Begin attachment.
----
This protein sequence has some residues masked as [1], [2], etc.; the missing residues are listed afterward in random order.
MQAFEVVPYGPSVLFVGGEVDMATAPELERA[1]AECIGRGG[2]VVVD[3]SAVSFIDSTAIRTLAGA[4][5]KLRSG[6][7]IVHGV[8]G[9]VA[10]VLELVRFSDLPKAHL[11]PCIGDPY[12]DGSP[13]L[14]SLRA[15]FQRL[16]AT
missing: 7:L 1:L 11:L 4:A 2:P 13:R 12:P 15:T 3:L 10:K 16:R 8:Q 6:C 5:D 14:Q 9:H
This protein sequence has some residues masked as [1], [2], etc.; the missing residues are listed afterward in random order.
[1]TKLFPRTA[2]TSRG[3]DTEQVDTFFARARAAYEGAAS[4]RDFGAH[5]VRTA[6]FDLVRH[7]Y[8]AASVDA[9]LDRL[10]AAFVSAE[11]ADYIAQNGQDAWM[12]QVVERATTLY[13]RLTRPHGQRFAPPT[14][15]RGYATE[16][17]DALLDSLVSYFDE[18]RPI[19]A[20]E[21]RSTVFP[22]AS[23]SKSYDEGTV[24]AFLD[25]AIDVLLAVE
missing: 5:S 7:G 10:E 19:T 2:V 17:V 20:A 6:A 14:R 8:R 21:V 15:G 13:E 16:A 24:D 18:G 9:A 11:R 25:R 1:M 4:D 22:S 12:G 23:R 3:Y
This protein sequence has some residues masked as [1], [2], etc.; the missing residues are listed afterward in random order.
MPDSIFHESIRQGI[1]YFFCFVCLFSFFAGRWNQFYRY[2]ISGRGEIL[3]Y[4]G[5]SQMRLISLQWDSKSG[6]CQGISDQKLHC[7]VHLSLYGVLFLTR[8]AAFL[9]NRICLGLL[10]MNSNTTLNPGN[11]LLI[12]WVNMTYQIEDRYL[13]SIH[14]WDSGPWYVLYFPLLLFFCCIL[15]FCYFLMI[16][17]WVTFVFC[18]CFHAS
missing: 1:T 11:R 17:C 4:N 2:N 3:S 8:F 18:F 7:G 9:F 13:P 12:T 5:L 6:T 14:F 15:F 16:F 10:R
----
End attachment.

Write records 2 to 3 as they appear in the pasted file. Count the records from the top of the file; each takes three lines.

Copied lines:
This protein sequence has some residues masked as [1], [2], etc.; the missing residues are listed afterward in random order.
[1]TKLFPRTA[2]TSRG[3]DTEQVDTFFARARAAYEGAAS[4]RDFGAH[5]VRTA[6]FDLVRH[7]Y[8]AASVDA[9]LDRL[10]AAFVSAE[11]ADYIAQNGQDAWM[12]QVVERATTLY[13]RLTRPHGQRFAPPT[14][15]RGYATE[16][17]DALLDSLVSYFDE[18]RPI[19]A[20]E[21]RSTVFP[22]AS[23]SKSYDEGTV[24]AFLD[25]AIDVLLAVE
missing: 5:S 7:G 10:E 19:T 2:V 17:V 20:A 6:A 14:R 8:R 21:V 15:G 13:E 16:A 24:D 18:G 9:A 11:R 25:R 1:M 4:D 22:S 12:G 23:R 3:Y
This protein sequence has some residues masked as [1], [2], etc.; the missing residues are listed afterward in random order.
MPDSIFHESIRQGI[1]YFFCFVCLFSFFAGRWNQFYRY[2]ISGRGEIL[3]Y[4]G[5]SQMRLISLQWDSKSG[6]CQGISDQKLHC[7]VHLSLYGVLFLTR[8]AAFL[9]NRICLGLL[10]MNSNTTLNPGN[11]LLI[12]WVNMTYQIEDRYL[13]SIH[14]WDSGPWYVLYFPLLLFFCCIL[15]FCYFLMI[16][17]WVTFVFC[18]CFHAS
missing: 1:T 11:R 17:C 4:N 2:N 3:S 8:F 18:F 7:G 9:F 13:P 12:T 5:L 6:T 14:F 15:F 16:F 10:R